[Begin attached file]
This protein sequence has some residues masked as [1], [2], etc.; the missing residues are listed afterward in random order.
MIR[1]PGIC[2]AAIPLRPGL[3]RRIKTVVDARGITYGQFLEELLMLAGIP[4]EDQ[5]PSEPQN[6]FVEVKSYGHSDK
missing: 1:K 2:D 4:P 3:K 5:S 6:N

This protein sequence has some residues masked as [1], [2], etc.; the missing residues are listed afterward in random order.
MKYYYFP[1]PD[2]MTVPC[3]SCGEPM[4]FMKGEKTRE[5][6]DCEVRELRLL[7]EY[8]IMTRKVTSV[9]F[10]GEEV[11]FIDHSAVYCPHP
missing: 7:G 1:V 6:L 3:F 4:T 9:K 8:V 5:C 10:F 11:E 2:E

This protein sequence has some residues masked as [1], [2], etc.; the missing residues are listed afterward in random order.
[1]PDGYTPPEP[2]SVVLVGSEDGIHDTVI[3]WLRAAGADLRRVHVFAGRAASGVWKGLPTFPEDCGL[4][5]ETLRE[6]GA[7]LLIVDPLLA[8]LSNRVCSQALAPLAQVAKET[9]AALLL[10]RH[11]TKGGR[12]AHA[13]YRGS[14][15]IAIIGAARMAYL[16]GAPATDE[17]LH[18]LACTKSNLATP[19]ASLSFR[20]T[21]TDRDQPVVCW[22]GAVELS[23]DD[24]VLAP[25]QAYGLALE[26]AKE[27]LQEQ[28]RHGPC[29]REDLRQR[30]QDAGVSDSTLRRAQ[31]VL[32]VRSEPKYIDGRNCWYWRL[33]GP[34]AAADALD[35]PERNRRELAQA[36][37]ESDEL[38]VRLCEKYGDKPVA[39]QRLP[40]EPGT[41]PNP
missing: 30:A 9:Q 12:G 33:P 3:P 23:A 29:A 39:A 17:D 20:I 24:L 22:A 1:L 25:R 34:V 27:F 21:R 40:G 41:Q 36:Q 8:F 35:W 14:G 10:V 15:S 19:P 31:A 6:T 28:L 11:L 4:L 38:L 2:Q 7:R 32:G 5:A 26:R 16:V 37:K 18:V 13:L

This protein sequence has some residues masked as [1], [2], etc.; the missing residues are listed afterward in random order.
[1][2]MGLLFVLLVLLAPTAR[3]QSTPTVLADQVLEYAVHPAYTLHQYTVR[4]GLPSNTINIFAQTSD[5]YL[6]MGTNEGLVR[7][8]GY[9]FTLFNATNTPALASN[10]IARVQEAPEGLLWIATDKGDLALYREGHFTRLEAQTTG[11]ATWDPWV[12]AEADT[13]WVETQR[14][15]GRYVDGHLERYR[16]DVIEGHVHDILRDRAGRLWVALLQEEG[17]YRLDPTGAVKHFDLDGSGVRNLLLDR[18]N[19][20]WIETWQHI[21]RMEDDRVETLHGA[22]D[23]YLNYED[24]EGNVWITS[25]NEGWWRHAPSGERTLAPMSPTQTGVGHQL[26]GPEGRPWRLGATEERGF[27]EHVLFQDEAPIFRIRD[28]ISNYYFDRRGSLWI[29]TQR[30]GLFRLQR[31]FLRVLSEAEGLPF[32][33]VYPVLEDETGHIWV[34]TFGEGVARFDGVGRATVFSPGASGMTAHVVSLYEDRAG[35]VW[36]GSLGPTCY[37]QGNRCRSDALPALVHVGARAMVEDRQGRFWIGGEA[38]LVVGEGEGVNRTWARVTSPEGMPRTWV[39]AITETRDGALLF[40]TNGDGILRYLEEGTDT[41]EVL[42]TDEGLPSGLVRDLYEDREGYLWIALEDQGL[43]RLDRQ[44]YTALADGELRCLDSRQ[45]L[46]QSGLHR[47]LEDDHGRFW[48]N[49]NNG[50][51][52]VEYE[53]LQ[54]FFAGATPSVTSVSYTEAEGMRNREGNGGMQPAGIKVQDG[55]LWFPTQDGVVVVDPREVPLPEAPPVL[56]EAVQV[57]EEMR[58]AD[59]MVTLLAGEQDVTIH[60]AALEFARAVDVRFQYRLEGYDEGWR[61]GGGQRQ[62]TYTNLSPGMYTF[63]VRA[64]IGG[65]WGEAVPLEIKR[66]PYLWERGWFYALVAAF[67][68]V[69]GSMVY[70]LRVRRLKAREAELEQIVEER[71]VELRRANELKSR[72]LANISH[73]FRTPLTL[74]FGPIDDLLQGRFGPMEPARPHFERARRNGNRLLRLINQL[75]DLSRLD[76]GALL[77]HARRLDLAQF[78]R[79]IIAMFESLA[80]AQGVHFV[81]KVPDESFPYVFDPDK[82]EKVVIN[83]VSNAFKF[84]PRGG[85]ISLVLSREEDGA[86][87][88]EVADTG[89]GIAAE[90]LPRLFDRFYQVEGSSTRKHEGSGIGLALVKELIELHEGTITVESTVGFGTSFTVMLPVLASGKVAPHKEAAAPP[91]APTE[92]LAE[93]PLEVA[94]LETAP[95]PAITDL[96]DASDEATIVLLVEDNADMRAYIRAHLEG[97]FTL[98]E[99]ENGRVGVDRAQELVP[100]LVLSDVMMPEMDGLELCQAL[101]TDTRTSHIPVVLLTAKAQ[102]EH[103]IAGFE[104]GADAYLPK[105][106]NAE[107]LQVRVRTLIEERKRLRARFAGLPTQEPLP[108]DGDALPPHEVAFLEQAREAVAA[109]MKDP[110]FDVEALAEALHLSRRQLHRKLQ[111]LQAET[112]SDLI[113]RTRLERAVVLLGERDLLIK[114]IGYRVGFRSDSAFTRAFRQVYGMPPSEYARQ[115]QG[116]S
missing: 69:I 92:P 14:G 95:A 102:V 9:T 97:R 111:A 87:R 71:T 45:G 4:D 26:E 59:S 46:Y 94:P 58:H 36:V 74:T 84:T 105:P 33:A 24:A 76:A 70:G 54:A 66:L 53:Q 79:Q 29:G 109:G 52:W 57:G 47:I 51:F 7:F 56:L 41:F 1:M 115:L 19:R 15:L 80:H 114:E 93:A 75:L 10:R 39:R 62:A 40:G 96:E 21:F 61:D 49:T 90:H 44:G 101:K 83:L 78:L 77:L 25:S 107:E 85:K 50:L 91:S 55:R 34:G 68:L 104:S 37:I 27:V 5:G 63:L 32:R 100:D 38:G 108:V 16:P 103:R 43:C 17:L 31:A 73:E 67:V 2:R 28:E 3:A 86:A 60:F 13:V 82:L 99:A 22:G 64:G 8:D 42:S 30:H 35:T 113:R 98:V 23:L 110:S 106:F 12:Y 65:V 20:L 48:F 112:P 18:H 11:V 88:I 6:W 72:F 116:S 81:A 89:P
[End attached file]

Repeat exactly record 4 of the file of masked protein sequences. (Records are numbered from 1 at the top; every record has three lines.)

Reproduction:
This protein sequence has some residues masked as [1], [2], etc.; the missing residues are listed afterward in random order.
[1][2]MGLLFVLLVLLAPTAR[3]QSTPTVLADQVLEYAVHPAYTLHQYTVR[4]GLPSNTINIFAQTSD[5]YL[6]MGTNEGLVR[7][8]GY[9]FTLFNATNTPALASN[10]IARVQEAPEGLLWIATDKGDLALYREGHFTRLEAQTTG[11]ATWDPWV[12]AEADT[13]WVETQR[14][15]GRYVDGHLERYR[16]DVIEGHVHDILRDRAGRLWVALLQEEG[17]YRLDPTGAVKHFDLDGSGVRNLLLDR[18]N[19][20]WIETWQHI[21]RMEDDRVETLHGA[22]D[23]YLNYED[24]EGNVWITS[25]NEGWWRHAPSGERTLAPMSPTQTGVGHQL[26]GPEGRPWRLGATEERGF[27]EHVLFQDEAPIFRIRD[28]ISNYYFDRRGSLWI[29]TQR[30]GLFRLQR[31]FLRVLSEAEGLPF[32][33]VYPVLEDETGHIWV[34]TFGEGVARFDGVGRATVFSPGASGMTAHVVSLYEDRAG[35]VW[36]GSLGPTCY[37]QGNRCRSDALPALVHVGARAMVEDRQGRFWIGGEA[38]LVVGEGEGVNRTWARVTSPEGMPRTWV[39]AITETRDGALLF[40]TNGDGILRYLEEGTDT[41]EVL[42]TDEGLPSGLVRDLYEDREGYLWIALEDQGL[43]RLDRQ[44]YTALADGELRCLDSRQ[45]L[46]QSGLHR[47]LEDDHGRFW[48]N[49]NNG[50][51][52]VEYE[53]LQ[54]FFAGATPSVTSVSYTEAEGMRNREGNGGMQPAGIKVQDG[55]LWFPTQDGVVVVDPREVPLPEAPPVL[56]EAVQV[57]EEMR[58]AD[59]MVTLLAGEQDVTIH[60]AALEFARAVDVRFQYRLEGYDEGWR[61]GGGQRQ[62]TYTNLSPGMYTF[63]VRA[64]IGG[65]WGEAVPLEIKR[66]PYLWERGWFYALVAAF[67][68]V[69]GSMVY[70]LRVRRLKAREAELEQIVEER[71]VELRRANELKSR[72]LANISH[73]FRTPLTL[74]FGPIDDLLQGRFGPMEPARPHFERARRNGNRLLRLINQL[75]DLSRLD[76]GALL[77]HARRLDLAQF[78]R[79]IIAMFESLA[80]AQGVHFV[81]KVPDESFPYVFDPDK[82]EKVVIN[83]VSNAFKF[84]PRGG[85]ISLVLSREEDGA[86][87][88]EVADTG[89]GIAAE[90]LPRLFDRFYQVEGSSTRKHEGSGIGLALVKELIELHEGTITVESTVGFGTSFTVMLPVLASGKVAPHKEAAAPP[91]APTE[92]LAE[93]PLEVA[94]LETAP[95]PAITDL[96]DASDEATIVLLVEDNADMRAYIRAHLEG[97]FTL[98]E[99]ENGRVGVDRAQELVP[100]LVLSDVMMPEMDGLELCQAL[101]TDTRTSHIPVVLLTAKAQ[102]EH[103]IAGFE[104]GADAYLPK[105][106]NAE[107]LQVRVRTLIEERKRLRARFAGLPTQEPLP[108]DGDALPPHEVAFLEQAREAVAA[109]MKDP[110]FDVEALAEALHLSRRQLHRKLQ[111]LQAET[112]SDLI[113]RTRLERAVVLLGERDLLIK[114]IGYRVGFRSDSAFTRAFRQVYGMPPSEYARQ[115]QG[116]S
missing: 69:I 92:P 14:G 95:A 102:V 9:T 97:R 111:A 87:R 71:T 45:G 4:D 26:E 59:S 46:Y 94:P 58:H 36:V 74:T 84:T 105:P 33:A 24:A 76:A 70:G 54:A 66:L 53:Q 79:Q 29:G 109:G 52:W 57:G 47:I 51:F 7:F 56:L 41:F 1:M 115:L 19:R 15:L 80:H 114:E 93:A 75:L 10:R 39:R 62:A 40:G 96:E 21:F 61:D 49:T 90:H 44:G 101:K 83:L 78:L 77:L 25:S 107:E 85:K 50:L 91:S 55:R 34:G 68:L 104:S 37:I 27:V 5:G 63:L 32:R 100:D 38:G 108:V 16:P 103:R 43:C 17:L 31:A 73:E 67:V 2:R 28:E 3:A 86:A 60:F 13:V 82:L 99:A 22:G 64:G 8:D 42:S 30:H 35:T 113:R 98:V 23:L 110:S 106:F 12:Y 65:V 20:L 48:F 112:P 18:H 11:V 88:I 6:W 72:F 116:S 81:A 89:P